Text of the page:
In the infamous matter related to the California textbooks a few years ago, when the state rejected the edits proposed by Hindus, the strength of Hindus manifested itself not from being centralized or organized but in the form of ordinary Hindus putting in their time and energies. No sooner had a lawsuit resulting from the effort of a small group gained momentum that HAF rushed to the scene, filed its own lawsuit, garnered press coverage, stayed in the limelight, but quickly wound up their lawsuit without producing any meaningful result. The small group continued their effort and spent years exposing the connection of several churches involved in the controversy, and secured a favourable ruling related to the edits proposed by Hindus.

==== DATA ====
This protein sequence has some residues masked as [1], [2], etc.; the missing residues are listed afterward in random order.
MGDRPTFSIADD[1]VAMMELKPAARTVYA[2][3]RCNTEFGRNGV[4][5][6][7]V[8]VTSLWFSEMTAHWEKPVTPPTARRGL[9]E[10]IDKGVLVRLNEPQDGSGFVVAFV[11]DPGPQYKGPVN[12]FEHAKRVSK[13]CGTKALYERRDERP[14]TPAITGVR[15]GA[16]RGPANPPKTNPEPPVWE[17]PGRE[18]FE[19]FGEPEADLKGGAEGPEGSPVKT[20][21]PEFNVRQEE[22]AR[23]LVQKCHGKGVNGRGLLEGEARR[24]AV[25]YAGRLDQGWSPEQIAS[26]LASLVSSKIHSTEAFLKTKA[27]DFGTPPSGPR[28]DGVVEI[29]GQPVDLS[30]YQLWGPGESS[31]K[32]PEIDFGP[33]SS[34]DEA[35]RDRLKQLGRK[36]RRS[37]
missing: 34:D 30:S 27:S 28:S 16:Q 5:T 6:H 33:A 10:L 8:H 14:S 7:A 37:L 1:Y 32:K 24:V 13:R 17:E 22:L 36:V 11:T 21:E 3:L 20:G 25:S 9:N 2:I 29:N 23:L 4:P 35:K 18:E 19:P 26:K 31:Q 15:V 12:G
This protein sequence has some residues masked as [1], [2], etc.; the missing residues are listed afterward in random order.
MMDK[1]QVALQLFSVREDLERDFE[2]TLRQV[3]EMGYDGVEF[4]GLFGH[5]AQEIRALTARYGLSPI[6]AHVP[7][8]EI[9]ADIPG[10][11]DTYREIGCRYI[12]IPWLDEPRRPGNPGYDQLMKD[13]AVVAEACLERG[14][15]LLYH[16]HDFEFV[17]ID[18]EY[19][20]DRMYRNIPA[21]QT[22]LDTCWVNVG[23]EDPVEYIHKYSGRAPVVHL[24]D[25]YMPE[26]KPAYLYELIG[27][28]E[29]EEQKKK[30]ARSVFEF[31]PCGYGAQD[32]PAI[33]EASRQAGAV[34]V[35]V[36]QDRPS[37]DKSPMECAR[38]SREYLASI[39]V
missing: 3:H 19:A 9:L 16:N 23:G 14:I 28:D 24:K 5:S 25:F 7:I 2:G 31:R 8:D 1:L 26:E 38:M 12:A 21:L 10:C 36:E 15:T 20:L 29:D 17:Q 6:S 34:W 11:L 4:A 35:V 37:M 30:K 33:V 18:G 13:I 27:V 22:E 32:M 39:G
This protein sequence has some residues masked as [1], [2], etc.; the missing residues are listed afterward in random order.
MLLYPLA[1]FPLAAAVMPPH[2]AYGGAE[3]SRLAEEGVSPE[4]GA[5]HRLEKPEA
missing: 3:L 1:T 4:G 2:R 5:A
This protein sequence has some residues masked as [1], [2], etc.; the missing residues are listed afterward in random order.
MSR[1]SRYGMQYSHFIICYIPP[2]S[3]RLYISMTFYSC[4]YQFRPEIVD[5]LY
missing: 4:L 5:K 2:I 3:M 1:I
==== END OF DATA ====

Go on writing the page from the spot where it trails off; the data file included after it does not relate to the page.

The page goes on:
Shepherds of political opportunism
It seems that HAF is using the facade of issues that are important to Hindus, to centralize Hindu representation and appropriate a position that should never even exist to begin with. Furthermore, if one evaluates their relative priorities on issues, it seems that they are attempting to shepherd Hindus and convert them on behalf of “progressive” political forces in the West, especially the Democratic Party in the US, which explains their fondness for “newness.” This shepherding and the ideology that they represent is in direct conflict with the principles of adhyatma and self-reliance.